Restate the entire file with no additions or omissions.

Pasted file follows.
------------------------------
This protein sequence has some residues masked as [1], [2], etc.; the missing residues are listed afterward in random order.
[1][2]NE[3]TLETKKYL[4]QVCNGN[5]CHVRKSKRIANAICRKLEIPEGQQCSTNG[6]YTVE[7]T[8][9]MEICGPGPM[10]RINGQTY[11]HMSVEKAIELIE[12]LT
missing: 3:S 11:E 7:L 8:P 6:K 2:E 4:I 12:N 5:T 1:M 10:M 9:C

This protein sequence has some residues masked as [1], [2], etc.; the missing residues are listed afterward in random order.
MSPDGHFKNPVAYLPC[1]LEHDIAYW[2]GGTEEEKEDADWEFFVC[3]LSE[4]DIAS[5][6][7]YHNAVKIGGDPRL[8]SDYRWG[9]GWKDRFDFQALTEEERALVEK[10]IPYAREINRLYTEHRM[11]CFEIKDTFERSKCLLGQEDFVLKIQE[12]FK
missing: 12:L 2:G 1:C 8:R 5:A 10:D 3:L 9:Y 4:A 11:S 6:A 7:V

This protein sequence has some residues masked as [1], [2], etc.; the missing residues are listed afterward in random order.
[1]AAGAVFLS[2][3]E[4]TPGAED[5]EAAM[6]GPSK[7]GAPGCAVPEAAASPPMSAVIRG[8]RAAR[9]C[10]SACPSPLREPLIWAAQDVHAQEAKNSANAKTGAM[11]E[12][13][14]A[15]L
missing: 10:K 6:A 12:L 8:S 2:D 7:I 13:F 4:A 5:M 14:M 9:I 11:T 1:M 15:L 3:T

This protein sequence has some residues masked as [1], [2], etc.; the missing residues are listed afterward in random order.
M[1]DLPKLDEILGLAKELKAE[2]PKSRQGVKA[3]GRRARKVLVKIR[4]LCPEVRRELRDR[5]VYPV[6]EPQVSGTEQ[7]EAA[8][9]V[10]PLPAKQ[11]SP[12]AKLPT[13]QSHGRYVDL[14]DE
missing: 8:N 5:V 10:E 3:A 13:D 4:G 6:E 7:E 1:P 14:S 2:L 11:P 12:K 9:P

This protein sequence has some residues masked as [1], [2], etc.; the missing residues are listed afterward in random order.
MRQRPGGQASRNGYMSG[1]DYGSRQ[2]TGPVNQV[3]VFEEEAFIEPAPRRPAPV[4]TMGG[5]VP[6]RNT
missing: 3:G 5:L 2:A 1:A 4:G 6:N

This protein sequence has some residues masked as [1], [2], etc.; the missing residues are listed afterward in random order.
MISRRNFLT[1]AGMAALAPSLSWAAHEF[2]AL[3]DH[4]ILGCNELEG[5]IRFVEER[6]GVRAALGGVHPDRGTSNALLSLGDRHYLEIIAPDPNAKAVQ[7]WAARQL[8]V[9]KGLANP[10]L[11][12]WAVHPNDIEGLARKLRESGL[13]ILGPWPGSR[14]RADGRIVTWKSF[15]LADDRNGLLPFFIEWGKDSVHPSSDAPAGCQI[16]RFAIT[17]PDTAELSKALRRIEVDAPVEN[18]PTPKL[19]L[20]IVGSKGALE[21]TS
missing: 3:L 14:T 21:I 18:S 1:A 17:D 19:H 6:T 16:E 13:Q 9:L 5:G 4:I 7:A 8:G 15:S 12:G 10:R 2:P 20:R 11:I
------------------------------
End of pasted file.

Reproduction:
This protein sequence has some residues masked as [1], [2], etc.; the missing residues are listed afterward in random order.
[1][2]NE[3]TLETKKYL[4]QVCNGN[5]CHVRKSKRIANAICRKLEIPEGQQCSTNG[6]YTVE[7]T[8][9]MEICGPGPM[10]RINGQTY[11]HMSVEKAIELIE[12]LT
missing: 3:S 11:E 7:L 8:P 6:K 2:E 4:I 12:N 5:T 1:M 10:M 9:C

This protein sequence has some residues masked as [1], [2], etc.; the missing residues are listed afterward in random order.
MSPDGHFKNPVAYLPC[1]LEHDIAYW[2]GGTEEEKEDADWEFFVC[3]LSE[4]DIAS[5][6][7]YHNAVKIGGDPRL[8]SDYRWG[9]GWKDRFDFQALTEEERALVEK[10]IPYAREINRLYTEHRM[11]CFEIKDTFERSKCLLGQEDFVLKIQE[12]FK
missing: 12:L 2:G 1:C 8:R 5:A 10:D 3:L 9:Y 4:A 11:S 6:A 7:V

This protein sequence has some residues masked as [1], [2], etc.; the missing residues are listed afterward in random order.
[1]AAGAVFLS[2][3]E[4]TPGAED[5]EAAM[6]GPSK[7]GAPGCAVPEAAASPPMSAVIRG[8]RAAR[9]C[10]SACPSPLREPLIWAAQDVHAQEAKNSANAKTGAM[11]E[12][13][14]A[15]L
missing: 10:K 6:A 12:L 8:S 2:D 7:I 13:F 4:A 5:M 14:M 9:I 11:T 1:M 15:L 3:T

This protein sequence has some residues masked as [1], [2], etc.; the missing residues are listed afterward in random order.
M[1]DLPKLDEILGLAKELKAE[2]PKSRQGVKA[3]GRRARKVLVKIR[4]LCPEVRRELRDR[5]VYPV[6]EPQVSGTEQ[7]EAA[8][9]V[10]PLPAKQ[11]SP[12]AKLPT[13]QSHGRYVDL[14]DE
missing: 8:N 5:V 10:E 3:A 13:D 4:G 6:E 7:E 1:P 14:S 2:L 11:P 12:K 9:P

This protein sequence has some residues masked as [1], [2], etc.; the missing residues are listed afterward in random order.
MRQRPGGQASRNGYMSG[1]DYGSRQ[2]TGPVNQV[3]VFEEEAFIEPAPRRPAPV[4]TMGG[5]VP[6]RNT
missing: 3:G 5:L 2:A 1:A 4:G 6:N

This protein sequence has some residues masked as [1], [2], etc.; the missing residues are listed afterward in random order.
MISRRNFLT[1]AGMAALAPSLSWAAHEF[2]AL[3]DH[4]ILGCNELEG[5]IRFVEER[6]GVRAALGGVHPDRGTSNALLSLGDRHYLEIIAPDPNAKAVQ[7]WAARQL[8]V[9]KGLANP[10]L[11][12]WAVHPNDIEGLARKLRESGL[13]ILGPWPGSR[14]RADGRIVTWKSF[15]LADDRNGLLPFFIEWGKDSVHPSSDAPAGCQI[16]RFAIT[17]PDTAELSKALRRIEVDAPVEN[18]PTPKL[19]L[20]IVGSKGALE[21]TS
missing: 3:L 14:T 21:I 18:S 1:A 17:D 19:H 6:T 16:E 13:Q 9:L 5:G 4:I 7:A 8:G 15:S 12:G 10:R 2:P 20:R 11:I